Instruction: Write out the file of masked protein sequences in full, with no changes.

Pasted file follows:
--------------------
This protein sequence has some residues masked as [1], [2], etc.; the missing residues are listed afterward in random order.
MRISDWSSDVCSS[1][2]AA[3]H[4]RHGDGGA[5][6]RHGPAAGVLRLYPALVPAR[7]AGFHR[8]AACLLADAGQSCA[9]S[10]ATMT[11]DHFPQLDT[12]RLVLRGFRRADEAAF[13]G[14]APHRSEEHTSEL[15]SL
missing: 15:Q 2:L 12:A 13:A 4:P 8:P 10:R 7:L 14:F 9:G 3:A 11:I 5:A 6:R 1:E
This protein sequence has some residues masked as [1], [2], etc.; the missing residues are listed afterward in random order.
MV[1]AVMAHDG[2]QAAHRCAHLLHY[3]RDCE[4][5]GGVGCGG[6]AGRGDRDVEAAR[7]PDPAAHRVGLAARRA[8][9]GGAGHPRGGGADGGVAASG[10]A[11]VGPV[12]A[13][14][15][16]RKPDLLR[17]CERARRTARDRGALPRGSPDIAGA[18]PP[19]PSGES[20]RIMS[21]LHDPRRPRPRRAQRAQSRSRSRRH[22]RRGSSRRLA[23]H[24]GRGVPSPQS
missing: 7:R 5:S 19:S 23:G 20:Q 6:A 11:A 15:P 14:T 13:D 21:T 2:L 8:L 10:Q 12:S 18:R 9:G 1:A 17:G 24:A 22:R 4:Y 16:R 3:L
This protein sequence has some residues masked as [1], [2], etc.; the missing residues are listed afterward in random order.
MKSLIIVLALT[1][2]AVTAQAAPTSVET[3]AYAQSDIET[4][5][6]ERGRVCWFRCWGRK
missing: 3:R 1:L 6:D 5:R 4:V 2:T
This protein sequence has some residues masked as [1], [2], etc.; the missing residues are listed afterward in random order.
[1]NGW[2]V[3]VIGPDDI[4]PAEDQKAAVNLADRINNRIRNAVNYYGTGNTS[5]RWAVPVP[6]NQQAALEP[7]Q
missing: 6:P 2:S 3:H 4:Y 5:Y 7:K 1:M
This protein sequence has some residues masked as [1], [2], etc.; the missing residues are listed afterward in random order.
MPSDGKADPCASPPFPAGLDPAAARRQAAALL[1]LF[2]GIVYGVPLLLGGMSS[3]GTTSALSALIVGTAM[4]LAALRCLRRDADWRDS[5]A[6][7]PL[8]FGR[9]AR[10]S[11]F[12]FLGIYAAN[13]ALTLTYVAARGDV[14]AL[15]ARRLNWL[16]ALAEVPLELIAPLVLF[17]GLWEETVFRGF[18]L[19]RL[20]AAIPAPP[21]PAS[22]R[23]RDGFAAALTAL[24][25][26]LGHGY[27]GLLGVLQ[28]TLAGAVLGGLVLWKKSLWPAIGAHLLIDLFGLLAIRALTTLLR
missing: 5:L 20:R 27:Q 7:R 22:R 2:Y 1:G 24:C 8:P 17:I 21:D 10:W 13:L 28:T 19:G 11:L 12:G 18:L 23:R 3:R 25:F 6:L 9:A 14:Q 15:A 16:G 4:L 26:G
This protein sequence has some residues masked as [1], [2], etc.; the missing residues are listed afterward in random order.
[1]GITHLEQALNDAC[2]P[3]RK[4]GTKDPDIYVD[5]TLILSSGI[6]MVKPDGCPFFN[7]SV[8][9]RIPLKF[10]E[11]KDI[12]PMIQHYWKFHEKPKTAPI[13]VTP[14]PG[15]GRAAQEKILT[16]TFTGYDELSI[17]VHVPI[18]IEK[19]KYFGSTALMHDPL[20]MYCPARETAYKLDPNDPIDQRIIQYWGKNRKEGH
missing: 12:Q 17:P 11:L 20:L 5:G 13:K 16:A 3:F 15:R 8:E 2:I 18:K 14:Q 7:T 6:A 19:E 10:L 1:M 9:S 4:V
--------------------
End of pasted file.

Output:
This protein sequence has some residues masked as [1], [2], etc.; the missing residues are listed afterward in random order.
MRISDWSSDVCSS[1][2]AA[3]H[4]RHGDGGA[5][6]RHGPAAGVLRLYPALVPAR[7]AGFHR[8]AACLLADAGQSCA[9]S[10]ATMT[11]DHFPQLDT[12]RLVLRGFRRADEAAF[13]G[14]APHRSEEHTSEL[15]SL
missing: 15:Q 2:L 12:A 13:A 4:P 8:P 10:R 7:L 14:F 9:G 3:A 11:I 5:A 6:R 1:E
This protein sequence has some residues masked as [1], [2], etc.; the missing residues are listed afterward in random order.
MV[1]AVMAHDG[2]QAAHRCAHLLHY[3]RDCE[4][5]GGVGCGG[6]AGRGDRDVEAAR[7]PDPAAHRVGLAARRA[8][9]GGAGHPRGGGADGGVAASG[10]A[11]VGPV[12]A[13][14][15][16]RKPDLLR[17]CERARRTARDRGALPRGSPDIAGA[18]PP[19]PSGES[20]RIMS[21]LHDPRRPRPRRAQRAQSRSRSRRH[22]RRGSSRRLA[23]H[24]GRGVPSPQS
missing: 7:R 5:S 19:S 23:G 20:Q 6:A 11:A 15:P 14:T 13:D 21:T 2:L 8:L 10:Q 12:S 18:R 9:G 1:A 17:G 24:A 22:R 4:Y 16:R 3:L
This protein sequence has some residues masked as [1], [2], etc.; the missing residues are listed afterward in random order.
MKSLIIVLALT[1][2]AVTAQAAPTSVET[3]AYAQSDIET[4][5][6]ERGRVCWFRCWGRK
missing: 3:R 1:L 6:D 5:R 4:V 2:T
This protein sequence has some residues masked as [1], [2], etc.; the missing residues are listed afterward in random order.
[1]NGW[2]V[3]VIGPDDI[4]PAEDQKAAVNLADRINNRIRNAVNYYGTGNTS[5]RWAVPVP[6]NQQAALEP[7]Q
missing: 6:P 2:S 3:H 4:Y 5:Y 7:K 1:M
This protein sequence has some residues masked as [1], [2], etc.; the missing residues are listed afterward in random order.
MPSDGKADPCASPPFPAGLDPAAARRQAAALL[1]LF[2]GIVYGVPLLLGGMSS[3]GTTSALSALIVGTAM[4]LAALRCLRRDADWRDS[5]A[6][7]PL[8]FGR[9]AR[10]S[11]F[12]FLGIYAAN[13]ALTLTYVAARGDV[14]AL[15]ARRLNWL[16]ALAEVPLELIAPLVLF[17]GLWEETVFRGF[18]L[19]RL[20]AAIPAPP[21]PAS[22]R[23]RDGFAAALTAL[24][25][26]LGHGY[27]GLLGVLQ[28]TLAGAVLGGLVLWKKSLWPAIGAHLLIDLFGLLAIRALTTLLR
missing: 5:L 20:R 27:Q 7:R 22:R 2:Y 1:G 24:C 8:P 17:I 21:D 10:W 13:L 28:T 19:G 11:L 12:G 18:L 23:R 3:R 25:F 6:L 9:A 14:Q 15:A 16:G 4:L 26:G
This protein sequence has some residues masked as [1], [2], etc.; the missing residues are listed afterward in random order.
[1]GITHLEQALNDAC[2]P[3]RK[4]GTKDPDIYVD[5]TLILSSGI[6]MVKPDGCPFFN[7]SV[8][9]RIPLKF[10]E[11]KDI[12]PMIQHYWKFHEKPKTAPI[13]VTP[14]PG[15]GRAAQEKILT[16]TFTGYDELSI[17]VHVPI[18]IEK[19]KYFGSTALMHDPL[20]MYCPARETAYKLDPNDPIDQRIIQYWGKNRKEGH
missing: 12:Q 17:P 11:L 20:L 5:G 13:K 16:A 3:F 15:R 8:E 2:I 18:K 14:Q 7:T 6:A 19:E 10:L 1:M 9:S 4:V